While I was last evening and this morning reading aloud to our six-year-old daughter the full 1836 text of “The Little Mermaid,” by Hans Christian Andersen, I came to think of Hilaire Belloc as well as of Caryll Houselander and their own deep hearts for the Little Children—and for the Sea (like Hans Christian of Odense, Denmark!). And since I have also been re-reading some of the later essays of Hilaire Belloc, especially those published in 1940 just before his incapacitating stroke in 1941, I thought to consider and interrelate three of his essays that are to be found near the end of our great-souled sailor’s collection, The Silence of the Sea: “On Proportion,” “Fortitude,” and “On Innocence.”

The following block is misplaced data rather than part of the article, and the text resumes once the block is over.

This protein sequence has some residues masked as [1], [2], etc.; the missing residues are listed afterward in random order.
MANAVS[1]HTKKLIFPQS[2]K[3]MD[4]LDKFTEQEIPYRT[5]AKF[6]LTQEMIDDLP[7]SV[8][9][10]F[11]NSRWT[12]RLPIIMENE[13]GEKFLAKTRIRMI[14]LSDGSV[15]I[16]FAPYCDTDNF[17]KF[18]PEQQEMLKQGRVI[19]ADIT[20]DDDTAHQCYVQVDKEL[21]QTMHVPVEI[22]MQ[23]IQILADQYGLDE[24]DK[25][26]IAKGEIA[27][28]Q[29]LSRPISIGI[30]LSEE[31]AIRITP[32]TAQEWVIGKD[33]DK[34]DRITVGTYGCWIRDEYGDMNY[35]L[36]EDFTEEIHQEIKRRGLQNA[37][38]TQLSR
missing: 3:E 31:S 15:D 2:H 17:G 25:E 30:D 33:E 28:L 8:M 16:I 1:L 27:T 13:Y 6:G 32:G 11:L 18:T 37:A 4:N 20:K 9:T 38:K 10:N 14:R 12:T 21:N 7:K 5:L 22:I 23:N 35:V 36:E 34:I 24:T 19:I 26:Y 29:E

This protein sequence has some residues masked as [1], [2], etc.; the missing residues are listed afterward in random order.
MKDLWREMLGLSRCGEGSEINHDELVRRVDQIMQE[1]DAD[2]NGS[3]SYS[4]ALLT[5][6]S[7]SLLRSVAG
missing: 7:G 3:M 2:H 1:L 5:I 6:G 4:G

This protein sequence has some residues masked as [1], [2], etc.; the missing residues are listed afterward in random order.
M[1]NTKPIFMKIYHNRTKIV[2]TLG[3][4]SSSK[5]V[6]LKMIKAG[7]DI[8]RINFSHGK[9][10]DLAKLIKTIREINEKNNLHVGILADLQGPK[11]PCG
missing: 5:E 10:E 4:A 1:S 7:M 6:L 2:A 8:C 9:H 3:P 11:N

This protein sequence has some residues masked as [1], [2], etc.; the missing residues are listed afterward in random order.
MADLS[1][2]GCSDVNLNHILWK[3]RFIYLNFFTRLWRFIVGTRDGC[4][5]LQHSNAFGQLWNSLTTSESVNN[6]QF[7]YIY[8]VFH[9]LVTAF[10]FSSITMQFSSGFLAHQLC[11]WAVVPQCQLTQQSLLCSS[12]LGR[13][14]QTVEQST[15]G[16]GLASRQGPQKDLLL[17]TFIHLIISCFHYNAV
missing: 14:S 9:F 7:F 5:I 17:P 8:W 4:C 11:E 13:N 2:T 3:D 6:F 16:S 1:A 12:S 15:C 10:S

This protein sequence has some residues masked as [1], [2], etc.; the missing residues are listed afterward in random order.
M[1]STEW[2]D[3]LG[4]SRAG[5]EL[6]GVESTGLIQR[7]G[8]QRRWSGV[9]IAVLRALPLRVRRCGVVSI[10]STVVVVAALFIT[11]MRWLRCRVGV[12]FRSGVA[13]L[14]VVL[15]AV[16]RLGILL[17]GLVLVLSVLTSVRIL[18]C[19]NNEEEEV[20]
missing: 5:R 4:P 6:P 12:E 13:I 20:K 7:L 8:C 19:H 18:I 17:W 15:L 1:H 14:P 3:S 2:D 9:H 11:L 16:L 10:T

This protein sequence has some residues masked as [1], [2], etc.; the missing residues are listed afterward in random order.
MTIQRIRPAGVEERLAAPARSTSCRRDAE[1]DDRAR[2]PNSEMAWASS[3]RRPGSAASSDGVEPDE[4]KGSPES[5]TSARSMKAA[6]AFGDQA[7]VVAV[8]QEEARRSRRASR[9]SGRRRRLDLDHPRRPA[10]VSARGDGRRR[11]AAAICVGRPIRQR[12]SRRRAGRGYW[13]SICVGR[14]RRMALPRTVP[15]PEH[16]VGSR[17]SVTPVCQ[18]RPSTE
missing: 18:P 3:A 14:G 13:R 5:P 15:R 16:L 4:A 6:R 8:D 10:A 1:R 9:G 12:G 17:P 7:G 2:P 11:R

In these three brief essays, Belloc presents with clarity some especially refreshing approaches to important matters—at least matters that should be important to Catholics, such as: Analogy (the analogy of being, as well as the meaning of true analogical predications); Final Perseverance (as a Great Gift of Grace, a “Magnum Donum” according to the Council of Trent); and Purity (also in its fundamental connection with the Fourth Cardinal Virtue of Temperantia, and thus with a guilelessly Innocent, Sincere Heart, a Cor Sincerum sine Dolo). For, Belloc with fairness and fresh discernments helps us to consider in a variety of ways the importance of “Proportion,” (“Proportio” is also the Latin word for “Analogia”). Convinced that, for us men, truth resides in proportion, Belloc will show us his specific meaning with vivid examples both in the writing of true history and biography, and in the expression of beauty, to include Proportion’s relation both to Ars (Art) and to Prudentia (the first Cardinal Virtue or Prudence, or Practical Wisdom). He will even touch upon the most fitting and gracious proportions in architecture, the most public of art forms. When he then later speaks of Fortitude (Fortitudo), he will also help us understand the Third Cardinal Virtue, as well as one of the seven Gifts of the Holy Ghost—most especially in its aspect and quality of Endurance, or patient perseverance. When he speaks of Innocence, Hilaire Belloc will again make us think of the purity and innocence which are very movingly glimpsed and never thereafter forgotten—especially when it comes from the look in the innocent eyes of a child. To include the pure tears in the eyes of an innocent child—the pure tears of sorrow and also the tears of joy!